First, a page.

It is, for better or worse, a film of visceral energy and cinematic style; it makes a powerfully scuzzy impression and reminds you, as of if we didn’t already realise, just how wretched heroin addiction is. The problem is that there’s scarcely a single sympathetic character. They’re all mangy repellent losers and Renton, one of the few with half a brain, spouts nihilistic rants that are deeply foolish - ‘choosing life’ is not the same thing as choosing ‘pleasant valley sunday’.
In the Company of Men has something to say about the vulgar manner in which some men objectify women but Chad (Aaron Eckhart) is so acutely - sociopathically - nasty that Neil LaBute’s caustic debut can’t quite be considered to be a critique of wider masculinity.
Sociopaths like Chad, and the feeble little men like Howard that often follow them, most certainly exist, though, and Aaron Eckhart and Matt Malloy delivers their respective performances with superlative naturalism. In the Company of Men should be ranked amongst the best, most potent indies of the 1990s.
This review may contain spoilers. I can handle the truth.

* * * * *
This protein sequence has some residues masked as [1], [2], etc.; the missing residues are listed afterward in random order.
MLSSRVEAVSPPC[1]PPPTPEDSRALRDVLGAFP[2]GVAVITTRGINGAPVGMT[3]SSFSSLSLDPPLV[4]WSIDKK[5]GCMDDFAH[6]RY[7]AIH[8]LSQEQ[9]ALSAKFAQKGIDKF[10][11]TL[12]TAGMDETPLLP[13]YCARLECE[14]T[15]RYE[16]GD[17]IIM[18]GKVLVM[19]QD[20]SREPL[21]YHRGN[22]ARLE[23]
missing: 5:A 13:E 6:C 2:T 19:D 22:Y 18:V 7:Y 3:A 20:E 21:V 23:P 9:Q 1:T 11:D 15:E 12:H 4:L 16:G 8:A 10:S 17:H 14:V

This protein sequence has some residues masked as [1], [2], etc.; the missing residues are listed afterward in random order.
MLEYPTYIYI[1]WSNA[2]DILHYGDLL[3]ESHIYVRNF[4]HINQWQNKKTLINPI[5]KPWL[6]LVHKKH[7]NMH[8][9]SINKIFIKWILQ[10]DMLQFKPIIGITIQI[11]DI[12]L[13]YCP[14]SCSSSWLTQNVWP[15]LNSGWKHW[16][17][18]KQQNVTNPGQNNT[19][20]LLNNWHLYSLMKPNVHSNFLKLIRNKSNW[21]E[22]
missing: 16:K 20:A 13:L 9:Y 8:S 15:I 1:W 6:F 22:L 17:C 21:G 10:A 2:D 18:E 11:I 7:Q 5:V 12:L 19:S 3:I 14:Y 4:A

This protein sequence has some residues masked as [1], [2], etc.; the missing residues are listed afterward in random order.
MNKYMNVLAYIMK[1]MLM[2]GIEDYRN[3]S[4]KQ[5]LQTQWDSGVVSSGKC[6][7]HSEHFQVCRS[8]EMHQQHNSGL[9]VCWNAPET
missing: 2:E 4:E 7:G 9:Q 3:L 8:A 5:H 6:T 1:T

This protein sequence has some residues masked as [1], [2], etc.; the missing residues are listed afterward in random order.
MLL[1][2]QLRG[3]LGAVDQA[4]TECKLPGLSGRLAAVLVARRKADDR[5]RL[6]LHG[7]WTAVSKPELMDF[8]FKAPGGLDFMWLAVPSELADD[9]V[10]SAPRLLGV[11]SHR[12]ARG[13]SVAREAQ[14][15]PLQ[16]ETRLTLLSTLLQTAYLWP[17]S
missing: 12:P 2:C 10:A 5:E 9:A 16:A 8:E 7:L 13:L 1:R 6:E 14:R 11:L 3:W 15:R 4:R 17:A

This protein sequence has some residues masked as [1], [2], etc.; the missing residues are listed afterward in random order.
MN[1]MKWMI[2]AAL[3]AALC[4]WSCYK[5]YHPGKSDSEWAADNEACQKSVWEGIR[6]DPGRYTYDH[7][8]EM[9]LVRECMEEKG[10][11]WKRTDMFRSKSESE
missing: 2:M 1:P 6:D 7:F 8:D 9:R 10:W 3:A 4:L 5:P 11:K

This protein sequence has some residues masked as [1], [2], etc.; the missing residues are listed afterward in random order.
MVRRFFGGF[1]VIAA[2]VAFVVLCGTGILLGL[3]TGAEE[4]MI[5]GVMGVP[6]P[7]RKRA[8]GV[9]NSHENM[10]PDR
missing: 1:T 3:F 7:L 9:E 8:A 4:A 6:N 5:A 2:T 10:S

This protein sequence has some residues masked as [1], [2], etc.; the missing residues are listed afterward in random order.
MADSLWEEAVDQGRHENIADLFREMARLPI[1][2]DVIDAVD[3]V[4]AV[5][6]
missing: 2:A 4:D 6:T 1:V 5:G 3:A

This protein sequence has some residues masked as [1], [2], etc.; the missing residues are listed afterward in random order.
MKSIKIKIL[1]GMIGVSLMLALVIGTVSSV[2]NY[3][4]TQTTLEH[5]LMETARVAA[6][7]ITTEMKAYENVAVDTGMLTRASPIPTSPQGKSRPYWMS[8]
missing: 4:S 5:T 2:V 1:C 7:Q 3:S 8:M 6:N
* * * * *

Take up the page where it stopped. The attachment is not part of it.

The first thing that must be said about Three Billboards Outside Ebbing, Missouri is that it is a step in the right direction for Martin McDonagh. Everyone loved In Bruges, it was a perfect blend of the dark and the humorous, and it had a lot of heart, too. However, that pathos was lost in his sophomore feature Seven Psychopaths, which favoured cineliterate metafiction and frivolous pop-culture gags.
A cursory read of the synopsis will tell you that Three Billboards…
It's been too long since Paddy Considine's debut feature Tyrannosaur, which, inspired by the tradition of stark British realism, managed to become one of the very best examples of it.
Journeyman is a robust sophomore effort, further proving Considine's talent for deeply affecting drama. The premise of this film could so easily become trite if it got into schmaltzy hands, but Considine is just too good at hitting the viewer's nerve with his tactfully balanced story and dialogue. His performance is also superb... (TBC)